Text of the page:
What is Bakelite?
Bakelite is a castable, fire resistant plastic that was invented by Leo Baekeland in 1909. It was originally used for industrial purposes, until jewelry makers found that its light weight made Bakelite a perfect choice for designing and manufacturing inexpensive bracelets, rings, pins and other jewelry.
Bakelite jewelry became especially popular in the 1930's and 1940's, after a wider assortment of colors was introduced. The new batch of Bakelite colors captured the imagination of more and more jewelry companies. Coco Chanel was one famous designer who offered Bakelite jewelry and accessories.
Please don't ever use the hot pin test to determine Bakelite authenticity, since some older plastics (like celluloid) are flammable and a hot pin can be dangerous to not only the plastic but to you as well, but don't worry. There are many other ways to test Bakelite that are much safer and several of them only require your senses to accomplish. It's good to employ more than one of these tests until you get very comfortable identifying Bakelite.
1. Testing by Sound
Listen for the "clunk" when two pieces of Bakelite are tapped together. This very distinctive sound is often heard when two or more Bakelite bangles are worn at the same time. Try tapping two pieces of another type of plastic together, and compare the sound to two pieces of true Bakelite the next time you're out shopping where Bakelite is on display.
2. Testing by Feel
Consider the weight of a piece of plastic, especially jewelry. Bakelite feels heavier, more dense when compared to other types of plastics. Hold another piece of plastic in one hand, and a piece of Bakelite of approximately the same size in the other. You'll notice the heavier feel of the Bakelite.
3. Testing by Smell
Rub the item in question vigorously with your thumb until you feel the plastic heat up. Then, before it cools, take a whiff. A distinct chemical odor similar to formaldehyde will linger with most genuine Bakelite. This often takes a bit of practice. Some noses find better results when the piece of plastic is placed under hot running tap water before sniffing it. This test works well with Bakelite bangle bracelets.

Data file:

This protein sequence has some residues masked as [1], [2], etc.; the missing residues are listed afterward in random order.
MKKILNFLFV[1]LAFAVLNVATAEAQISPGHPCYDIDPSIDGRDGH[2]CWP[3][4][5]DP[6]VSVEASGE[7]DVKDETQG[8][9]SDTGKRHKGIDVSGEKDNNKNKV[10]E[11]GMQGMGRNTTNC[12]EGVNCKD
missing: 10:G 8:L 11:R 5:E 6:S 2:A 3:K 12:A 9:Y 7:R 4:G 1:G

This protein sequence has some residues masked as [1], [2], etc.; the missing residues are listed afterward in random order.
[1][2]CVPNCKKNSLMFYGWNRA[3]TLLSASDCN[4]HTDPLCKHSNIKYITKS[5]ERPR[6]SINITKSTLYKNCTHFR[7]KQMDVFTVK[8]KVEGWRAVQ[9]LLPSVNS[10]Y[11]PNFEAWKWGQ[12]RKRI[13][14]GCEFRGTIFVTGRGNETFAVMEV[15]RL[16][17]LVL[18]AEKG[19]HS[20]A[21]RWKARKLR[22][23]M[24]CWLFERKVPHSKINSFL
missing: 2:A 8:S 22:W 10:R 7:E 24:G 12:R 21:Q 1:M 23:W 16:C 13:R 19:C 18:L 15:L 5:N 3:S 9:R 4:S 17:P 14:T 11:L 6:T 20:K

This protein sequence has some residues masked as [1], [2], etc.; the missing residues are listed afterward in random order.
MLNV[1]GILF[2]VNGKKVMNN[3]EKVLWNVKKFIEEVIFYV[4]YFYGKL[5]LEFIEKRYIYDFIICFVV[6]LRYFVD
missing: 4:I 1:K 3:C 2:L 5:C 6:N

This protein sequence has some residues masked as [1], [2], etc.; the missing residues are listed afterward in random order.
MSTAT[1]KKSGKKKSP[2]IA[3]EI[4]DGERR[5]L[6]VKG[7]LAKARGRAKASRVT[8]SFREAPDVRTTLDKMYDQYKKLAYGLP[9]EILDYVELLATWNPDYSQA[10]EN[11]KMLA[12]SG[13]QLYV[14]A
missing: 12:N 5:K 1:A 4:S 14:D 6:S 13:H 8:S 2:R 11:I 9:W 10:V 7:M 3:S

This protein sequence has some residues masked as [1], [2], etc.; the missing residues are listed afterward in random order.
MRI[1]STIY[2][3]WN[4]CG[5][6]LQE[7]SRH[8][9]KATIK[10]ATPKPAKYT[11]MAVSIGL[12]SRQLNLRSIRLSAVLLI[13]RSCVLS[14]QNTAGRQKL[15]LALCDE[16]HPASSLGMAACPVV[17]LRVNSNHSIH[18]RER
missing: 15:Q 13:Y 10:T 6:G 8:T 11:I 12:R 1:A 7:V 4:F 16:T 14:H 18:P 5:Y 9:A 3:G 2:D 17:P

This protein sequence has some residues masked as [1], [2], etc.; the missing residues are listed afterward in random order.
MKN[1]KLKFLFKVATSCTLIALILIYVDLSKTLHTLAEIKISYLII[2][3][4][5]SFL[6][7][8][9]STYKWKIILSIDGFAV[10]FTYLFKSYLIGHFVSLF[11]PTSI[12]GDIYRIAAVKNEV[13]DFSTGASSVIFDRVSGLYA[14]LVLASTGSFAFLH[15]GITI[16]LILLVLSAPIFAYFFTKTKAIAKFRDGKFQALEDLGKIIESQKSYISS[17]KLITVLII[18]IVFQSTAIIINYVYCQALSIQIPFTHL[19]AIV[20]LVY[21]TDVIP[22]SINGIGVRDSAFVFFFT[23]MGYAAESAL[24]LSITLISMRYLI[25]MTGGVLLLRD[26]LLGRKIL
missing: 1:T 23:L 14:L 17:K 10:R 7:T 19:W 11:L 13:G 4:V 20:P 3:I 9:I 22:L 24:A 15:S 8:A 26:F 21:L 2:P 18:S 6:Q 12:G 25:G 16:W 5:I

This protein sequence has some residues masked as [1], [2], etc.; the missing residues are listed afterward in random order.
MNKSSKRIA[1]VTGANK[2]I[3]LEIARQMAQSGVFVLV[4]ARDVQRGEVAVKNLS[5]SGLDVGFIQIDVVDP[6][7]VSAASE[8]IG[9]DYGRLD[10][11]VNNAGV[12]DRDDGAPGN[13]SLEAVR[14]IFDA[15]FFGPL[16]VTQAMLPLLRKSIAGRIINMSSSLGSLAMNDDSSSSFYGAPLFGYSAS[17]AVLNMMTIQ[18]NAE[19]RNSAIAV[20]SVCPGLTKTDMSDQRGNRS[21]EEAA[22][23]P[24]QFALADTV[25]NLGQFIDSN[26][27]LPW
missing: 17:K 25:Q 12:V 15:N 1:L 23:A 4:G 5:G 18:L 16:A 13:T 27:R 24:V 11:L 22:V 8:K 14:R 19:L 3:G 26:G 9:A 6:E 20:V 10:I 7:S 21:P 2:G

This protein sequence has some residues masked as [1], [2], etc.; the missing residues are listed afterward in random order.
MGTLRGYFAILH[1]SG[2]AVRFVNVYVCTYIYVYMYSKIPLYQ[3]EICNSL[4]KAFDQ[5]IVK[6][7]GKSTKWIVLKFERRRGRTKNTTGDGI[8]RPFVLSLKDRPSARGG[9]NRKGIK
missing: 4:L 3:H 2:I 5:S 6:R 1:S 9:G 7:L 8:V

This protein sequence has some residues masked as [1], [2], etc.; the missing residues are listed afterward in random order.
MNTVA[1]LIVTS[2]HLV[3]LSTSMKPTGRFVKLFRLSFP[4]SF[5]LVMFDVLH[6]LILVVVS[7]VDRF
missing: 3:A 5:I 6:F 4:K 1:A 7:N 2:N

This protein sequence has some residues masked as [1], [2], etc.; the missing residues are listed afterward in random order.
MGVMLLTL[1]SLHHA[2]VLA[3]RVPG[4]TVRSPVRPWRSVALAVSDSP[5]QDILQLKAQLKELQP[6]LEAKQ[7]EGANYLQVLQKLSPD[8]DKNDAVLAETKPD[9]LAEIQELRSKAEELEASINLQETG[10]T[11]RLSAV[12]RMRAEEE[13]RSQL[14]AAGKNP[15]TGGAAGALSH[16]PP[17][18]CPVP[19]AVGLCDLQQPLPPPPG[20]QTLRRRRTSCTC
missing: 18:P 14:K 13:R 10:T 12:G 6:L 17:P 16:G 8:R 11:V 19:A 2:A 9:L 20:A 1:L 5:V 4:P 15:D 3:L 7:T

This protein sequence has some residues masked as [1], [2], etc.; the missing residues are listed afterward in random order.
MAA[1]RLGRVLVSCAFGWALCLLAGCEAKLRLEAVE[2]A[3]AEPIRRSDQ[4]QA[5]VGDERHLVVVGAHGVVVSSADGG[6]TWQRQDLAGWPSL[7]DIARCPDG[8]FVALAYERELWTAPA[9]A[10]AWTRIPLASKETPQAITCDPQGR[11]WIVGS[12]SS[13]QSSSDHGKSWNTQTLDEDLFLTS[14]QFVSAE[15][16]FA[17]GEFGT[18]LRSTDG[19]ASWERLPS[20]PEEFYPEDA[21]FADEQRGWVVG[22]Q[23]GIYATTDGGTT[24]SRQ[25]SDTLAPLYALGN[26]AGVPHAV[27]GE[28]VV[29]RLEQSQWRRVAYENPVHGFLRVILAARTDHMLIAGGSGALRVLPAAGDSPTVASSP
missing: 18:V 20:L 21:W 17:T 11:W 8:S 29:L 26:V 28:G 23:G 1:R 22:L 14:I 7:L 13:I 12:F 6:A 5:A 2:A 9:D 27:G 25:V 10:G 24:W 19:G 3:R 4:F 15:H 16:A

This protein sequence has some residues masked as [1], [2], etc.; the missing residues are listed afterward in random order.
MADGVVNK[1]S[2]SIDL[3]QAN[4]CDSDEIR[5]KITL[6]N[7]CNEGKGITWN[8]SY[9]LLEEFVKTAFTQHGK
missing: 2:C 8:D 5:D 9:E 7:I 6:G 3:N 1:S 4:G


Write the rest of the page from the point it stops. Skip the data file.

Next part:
4. Testing by Sight - Inspect the Piece Closely
Look for wear scratches and patina that new pieces of plastic don't normally exhibit. Also look for tiny chips on the edges of carving. Examine the piece with a jeweler's loupe or another type of magnifyer, if needed. Generally, an old piece of Bakelite will not be free of some minor scratching and wear, even though it is in excellent condition by a collector's standards.
5. Testing by Sight - Using Simichrome Polish
Simichrome Polish is a non-abrasive cream used to clean metals. You can also use it to test Bakelite for authenticity. Sparingly apply to a soft cloth and gently rub a small spot on the inside or back of the item being tested. If it's Bakelite, the cloth should turn yellow with ease. If a piece is laquered, it may test negative. Black Bakelite pieces often fail this test as well. Use the other tests above to confirm authenticity if a piece you suspect to be Bakelite fails with Simichrome.
6. Testing by Sight - Using Formula 409 Cleaner
Scrubbing Bubbles was once the standard cleaner to use for Bakelite testing, but experts now recommend Formula 409 instead. To use, dampen a cotton swab with 409 and rub it gently on the inside of the item being tested. If it's Bakelite, the swab will turn yellow. If a piece is laquered, it may test negative with 409. Black Bakelite pieces often fail this test as well. Use the other tests above to confirm authenticity if a piece you suspect to be Bakelite fails with 409.
Courtesty of Pamela Wiggins.